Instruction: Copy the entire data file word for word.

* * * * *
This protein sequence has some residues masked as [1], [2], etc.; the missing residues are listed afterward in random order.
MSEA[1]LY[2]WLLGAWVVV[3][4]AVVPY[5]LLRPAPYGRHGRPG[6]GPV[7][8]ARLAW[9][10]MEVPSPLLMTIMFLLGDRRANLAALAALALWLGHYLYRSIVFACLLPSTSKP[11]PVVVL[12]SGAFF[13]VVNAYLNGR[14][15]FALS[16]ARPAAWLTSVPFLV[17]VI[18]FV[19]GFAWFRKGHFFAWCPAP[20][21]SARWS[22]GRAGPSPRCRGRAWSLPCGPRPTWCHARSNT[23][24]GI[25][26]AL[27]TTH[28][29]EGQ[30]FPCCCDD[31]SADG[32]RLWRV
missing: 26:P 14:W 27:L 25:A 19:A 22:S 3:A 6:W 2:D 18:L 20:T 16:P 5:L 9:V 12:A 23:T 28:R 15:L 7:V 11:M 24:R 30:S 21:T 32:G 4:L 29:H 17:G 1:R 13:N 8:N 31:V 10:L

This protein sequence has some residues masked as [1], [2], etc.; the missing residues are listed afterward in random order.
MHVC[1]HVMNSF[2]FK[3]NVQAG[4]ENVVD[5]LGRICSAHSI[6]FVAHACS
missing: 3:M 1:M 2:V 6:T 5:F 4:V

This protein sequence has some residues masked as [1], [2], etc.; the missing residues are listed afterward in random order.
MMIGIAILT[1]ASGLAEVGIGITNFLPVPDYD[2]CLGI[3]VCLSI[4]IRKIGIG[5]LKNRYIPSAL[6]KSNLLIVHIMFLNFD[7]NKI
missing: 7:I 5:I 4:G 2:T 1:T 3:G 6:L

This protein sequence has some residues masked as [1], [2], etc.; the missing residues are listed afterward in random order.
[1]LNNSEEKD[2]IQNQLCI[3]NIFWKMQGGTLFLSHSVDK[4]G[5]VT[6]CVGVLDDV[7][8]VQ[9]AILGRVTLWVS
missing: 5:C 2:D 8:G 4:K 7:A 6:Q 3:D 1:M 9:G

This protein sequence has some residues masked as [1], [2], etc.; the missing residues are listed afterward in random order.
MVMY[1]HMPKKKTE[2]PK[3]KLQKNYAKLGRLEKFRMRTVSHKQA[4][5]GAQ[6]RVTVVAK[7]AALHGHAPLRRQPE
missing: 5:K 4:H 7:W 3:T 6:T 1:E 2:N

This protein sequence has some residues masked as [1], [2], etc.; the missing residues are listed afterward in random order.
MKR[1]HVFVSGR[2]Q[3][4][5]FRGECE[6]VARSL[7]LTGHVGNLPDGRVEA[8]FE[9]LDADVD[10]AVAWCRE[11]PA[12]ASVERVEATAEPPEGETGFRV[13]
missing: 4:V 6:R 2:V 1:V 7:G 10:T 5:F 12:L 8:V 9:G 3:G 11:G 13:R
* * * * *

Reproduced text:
This protein sequence has some residues masked as [1], [2], etc.; the missing residues are listed afterward in random order.
MSEA[1]LY[2]WLLGAWVVV[3][4]AVVPY[5]LLRPAPYGRHGRPG[6]GPV[7][8]ARLAW[9][10]MEVPSPLLMTIMFLLGDRRANLAALAALALWLGHYLYRSIVFACLLPSTSKP[11]PVVVL[12]SGAFF[13]VVNAYLNGR[14][15]FALS[16]ARPAAWLTSVPFLV[17]VI[18]FV[19]GFAWFRKGHFFAWCPAP[20][21]SARWS[22]GRAGPSPRCRGRAWSLPCGPRPTWCHARSNT[23][24]GI[25][26]AL[27]TTH[28][29]EGQ[30]FPCCCDD[31]SADG[32]RLWRV
missing: 26:P 14:W 27:L 25:A 19:A 22:S 3:A 6:W 2:D 18:L 20:T 16:P 5:L 9:V 12:A 23:T 28:R 15:L 7:V 11:M 24:R 30:S 21:T 32:G 4:L 29:H 17:G 1:R 13:N 8:N 31:V 10:L

This protein sequence has some residues masked as [1], [2], etc.; the missing residues are listed afterward in random order.
MHVC[1]HVMNSF[2]FK[3]NVQAG[4]ENVVD[5]LGRICSAHSI[6]FVAHACS
missing: 3:M 1:M 2:V 6:T 5:F 4:V

This protein sequence has some residues masked as [1], [2], etc.; the missing residues are listed afterward in random order.
MMIGIAILT[1]ASGLAEVGIGITNFLPVPDYD[2]CLGI[3]VCLSI[4]IRKIGIG[5]LKNRYIPSAL[6]KSNLLIVHIMFLNFD[7]NKI
missing: 7:I 5:I 4:G 2:T 1:T 3:G 6:L

This protein sequence has some residues masked as [1], [2], etc.; the missing residues are listed afterward in random order.
[1]LNNSEEKD[2]IQNQLCI[3]NIFWKMQGGTLFLSHSVDK[4]G[5]VT[6]CVGVLDDV[7][8]VQ[9]AILGRVTLWVS
missing: 5:C 2:D 8:G 4:K 7:A 6:Q 3:D 1:M 9:G

This protein sequence has some residues masked as [1], [2], etc.; the missing residues are listed afterward in random order.
MVMY[1]HMPKKKTE[2]PK[3]KLQKNYAKLGRLEKFRMRTVSHKQA[4][5]GAQ[6]RVTVVAK[7]AALHGHAPLRRQPE
missing: 5:K 4:H 7:W 3:T 6:T 1:E 2:N

This protein sequence has some residues masked as [1], [2], etc.; the missing residues are listed afterward in random order.
MKR[1]HVFVSGR[2]Q[3][4][5]FRGECE[6]VARSL[7]LTGHVGNLPDGRVEA[8]FE[9]LDADVD[10]AVAWCRE[11]PA[12]ASVERVEATAEPPEGETGFRV[13]
missing: 4:V 6:R 2:V 1:V 7:G 10:T 5:F 12:L 8:V 9:G 3:G 11:G 13:R